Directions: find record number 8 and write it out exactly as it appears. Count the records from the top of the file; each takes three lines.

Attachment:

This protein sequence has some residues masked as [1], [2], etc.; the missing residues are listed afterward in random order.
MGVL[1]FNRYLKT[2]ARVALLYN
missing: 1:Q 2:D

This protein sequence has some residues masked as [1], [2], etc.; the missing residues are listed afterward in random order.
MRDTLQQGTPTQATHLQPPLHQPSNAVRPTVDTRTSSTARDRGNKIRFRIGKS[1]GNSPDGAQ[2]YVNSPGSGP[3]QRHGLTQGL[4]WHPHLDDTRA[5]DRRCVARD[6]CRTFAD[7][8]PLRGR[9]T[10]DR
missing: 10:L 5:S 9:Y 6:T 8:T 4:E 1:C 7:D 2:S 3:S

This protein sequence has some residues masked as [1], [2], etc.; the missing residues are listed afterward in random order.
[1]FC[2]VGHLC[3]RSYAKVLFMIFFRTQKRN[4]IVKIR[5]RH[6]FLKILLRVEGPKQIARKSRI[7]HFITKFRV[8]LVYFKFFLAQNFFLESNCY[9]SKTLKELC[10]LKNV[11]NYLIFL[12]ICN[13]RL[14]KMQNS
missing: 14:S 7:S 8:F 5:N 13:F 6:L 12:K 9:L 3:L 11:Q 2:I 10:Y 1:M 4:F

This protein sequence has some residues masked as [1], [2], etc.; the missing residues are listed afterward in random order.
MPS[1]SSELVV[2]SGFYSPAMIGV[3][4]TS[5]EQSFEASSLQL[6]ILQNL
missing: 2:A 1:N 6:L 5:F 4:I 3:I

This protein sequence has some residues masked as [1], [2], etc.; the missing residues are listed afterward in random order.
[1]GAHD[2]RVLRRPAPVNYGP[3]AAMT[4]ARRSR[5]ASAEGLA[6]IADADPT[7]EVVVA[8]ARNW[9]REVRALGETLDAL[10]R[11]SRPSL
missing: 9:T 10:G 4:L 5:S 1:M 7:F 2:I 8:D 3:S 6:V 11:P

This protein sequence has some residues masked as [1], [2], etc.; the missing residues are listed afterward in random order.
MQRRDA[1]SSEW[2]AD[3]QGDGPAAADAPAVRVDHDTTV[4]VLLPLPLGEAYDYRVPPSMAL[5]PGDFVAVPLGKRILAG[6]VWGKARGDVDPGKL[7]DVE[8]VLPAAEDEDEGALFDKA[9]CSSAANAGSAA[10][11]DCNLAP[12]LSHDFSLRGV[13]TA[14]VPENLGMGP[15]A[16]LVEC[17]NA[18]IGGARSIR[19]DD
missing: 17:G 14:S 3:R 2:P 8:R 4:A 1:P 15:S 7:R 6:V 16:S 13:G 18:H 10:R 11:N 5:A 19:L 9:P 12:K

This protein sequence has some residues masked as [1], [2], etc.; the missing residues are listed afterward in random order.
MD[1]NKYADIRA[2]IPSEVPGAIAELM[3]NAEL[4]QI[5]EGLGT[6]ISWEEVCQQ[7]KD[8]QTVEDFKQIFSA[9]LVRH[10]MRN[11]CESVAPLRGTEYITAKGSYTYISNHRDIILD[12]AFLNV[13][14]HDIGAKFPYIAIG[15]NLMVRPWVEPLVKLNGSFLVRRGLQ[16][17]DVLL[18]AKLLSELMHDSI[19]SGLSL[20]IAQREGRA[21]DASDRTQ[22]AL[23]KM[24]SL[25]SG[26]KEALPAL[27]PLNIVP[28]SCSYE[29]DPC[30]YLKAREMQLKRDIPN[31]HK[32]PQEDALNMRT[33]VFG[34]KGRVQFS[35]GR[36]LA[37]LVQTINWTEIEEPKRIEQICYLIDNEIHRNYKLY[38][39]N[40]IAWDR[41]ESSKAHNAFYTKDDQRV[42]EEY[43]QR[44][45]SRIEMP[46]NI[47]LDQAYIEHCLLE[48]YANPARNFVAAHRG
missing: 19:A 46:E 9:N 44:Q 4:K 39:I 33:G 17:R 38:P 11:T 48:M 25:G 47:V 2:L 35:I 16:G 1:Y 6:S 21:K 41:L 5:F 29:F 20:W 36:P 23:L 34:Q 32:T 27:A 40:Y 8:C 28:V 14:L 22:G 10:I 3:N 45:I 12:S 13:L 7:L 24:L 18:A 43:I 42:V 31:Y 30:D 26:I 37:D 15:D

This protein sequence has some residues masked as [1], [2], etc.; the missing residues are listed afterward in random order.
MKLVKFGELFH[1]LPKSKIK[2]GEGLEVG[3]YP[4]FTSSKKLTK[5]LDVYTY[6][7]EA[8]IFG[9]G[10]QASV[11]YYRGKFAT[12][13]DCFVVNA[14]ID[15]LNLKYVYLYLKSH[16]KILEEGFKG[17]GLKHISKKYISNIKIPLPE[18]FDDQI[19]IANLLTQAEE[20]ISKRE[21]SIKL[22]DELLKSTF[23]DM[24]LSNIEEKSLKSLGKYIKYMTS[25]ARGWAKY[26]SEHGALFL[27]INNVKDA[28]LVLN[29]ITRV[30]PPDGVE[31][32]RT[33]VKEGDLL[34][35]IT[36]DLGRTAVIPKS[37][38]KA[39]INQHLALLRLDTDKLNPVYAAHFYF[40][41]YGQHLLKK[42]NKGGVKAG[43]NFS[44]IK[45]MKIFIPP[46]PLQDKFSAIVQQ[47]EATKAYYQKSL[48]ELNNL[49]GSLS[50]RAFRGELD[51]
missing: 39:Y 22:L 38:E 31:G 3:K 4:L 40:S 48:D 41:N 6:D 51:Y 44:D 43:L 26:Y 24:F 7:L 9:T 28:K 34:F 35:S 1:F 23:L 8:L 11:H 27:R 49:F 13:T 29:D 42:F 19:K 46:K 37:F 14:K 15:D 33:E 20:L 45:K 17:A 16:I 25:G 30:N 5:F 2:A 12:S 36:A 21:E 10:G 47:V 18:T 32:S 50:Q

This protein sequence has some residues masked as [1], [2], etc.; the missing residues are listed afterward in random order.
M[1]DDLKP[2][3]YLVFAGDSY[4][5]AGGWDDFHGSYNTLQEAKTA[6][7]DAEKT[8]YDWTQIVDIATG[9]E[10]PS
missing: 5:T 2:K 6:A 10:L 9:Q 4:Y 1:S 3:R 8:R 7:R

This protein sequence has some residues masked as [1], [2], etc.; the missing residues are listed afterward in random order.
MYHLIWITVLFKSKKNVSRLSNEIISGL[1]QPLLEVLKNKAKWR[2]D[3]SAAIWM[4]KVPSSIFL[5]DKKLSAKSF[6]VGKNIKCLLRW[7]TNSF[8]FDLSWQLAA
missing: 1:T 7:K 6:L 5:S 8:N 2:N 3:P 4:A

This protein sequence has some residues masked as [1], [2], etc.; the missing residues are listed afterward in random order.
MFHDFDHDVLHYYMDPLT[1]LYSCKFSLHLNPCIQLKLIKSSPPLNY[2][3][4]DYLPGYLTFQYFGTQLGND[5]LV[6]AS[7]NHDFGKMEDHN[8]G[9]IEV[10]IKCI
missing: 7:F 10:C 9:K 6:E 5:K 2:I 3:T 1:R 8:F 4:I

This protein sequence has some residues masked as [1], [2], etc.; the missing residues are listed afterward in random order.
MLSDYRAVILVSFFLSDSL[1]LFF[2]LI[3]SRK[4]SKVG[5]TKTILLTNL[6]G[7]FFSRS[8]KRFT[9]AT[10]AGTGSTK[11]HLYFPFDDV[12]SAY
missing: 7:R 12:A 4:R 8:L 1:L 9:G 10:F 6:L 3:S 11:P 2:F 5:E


This protein sequence has some residues masked as [1], [2], etc.; the missing residues are listed afterward in random order.
MKLVKFGELFH[1]LPKSKIK[2]GEGLEVG[3]YP[4]FTSSKKLTK[5]LDVYTY[6][7]EA[8]IFG[9]G[10]QASV[11]YYRGKFAT[12][13]DCFVVNA[14]ID[15]LNLKYVYLYLKSH[16]KILEEGFKG[17]GLKHISKKYISNIKIPLPE[18]FDDQI[19]IANLLTQAEE[20]ISKRE[21]SIKL[22]DELLKSTF[23]DM[24]LSNIEEKSLKSLGKYIKYMTS[25]ARGWAKY[26]SEHGALFL[27]INNVKDA[28]LVLN[29]ITRV[30]PPDGVE[31][32]RT[33]VKEGDLL[34][35]IT[36]DLGRTAVIPKS[37][38]KA[39]INQHLALLRLDTDKLNPVYAAHFYF[40][41]YGQHLLKK[42]NKGGVKAG[43]NFS[44]IK[45]MKIFIPP[46]PLQDKFSAIVQQ[47]EATKAYYQKSL[48]ELNNL[49]GSLS[50]RAFRGELD[51]
missing: 39:Y 22:L 38:E 31:G 3:K 4:L 40:S 48:D 41:N 6:D 51:Y 44:D 43:L 26:Y 24:F 7:L 9:T 28:K 34:F 35:S 1:F 23:L 8:L 11:H 27:R 49:F 13:T 29:D 42:F 19:K 46:K 37:F 14:K 15:D 33:E 20:L 45:K 17:A 16:I 25:G 30:N 5:F 2:A 12:S 36:A 21:E 10:G 47:V 18:T 32:S 50:Q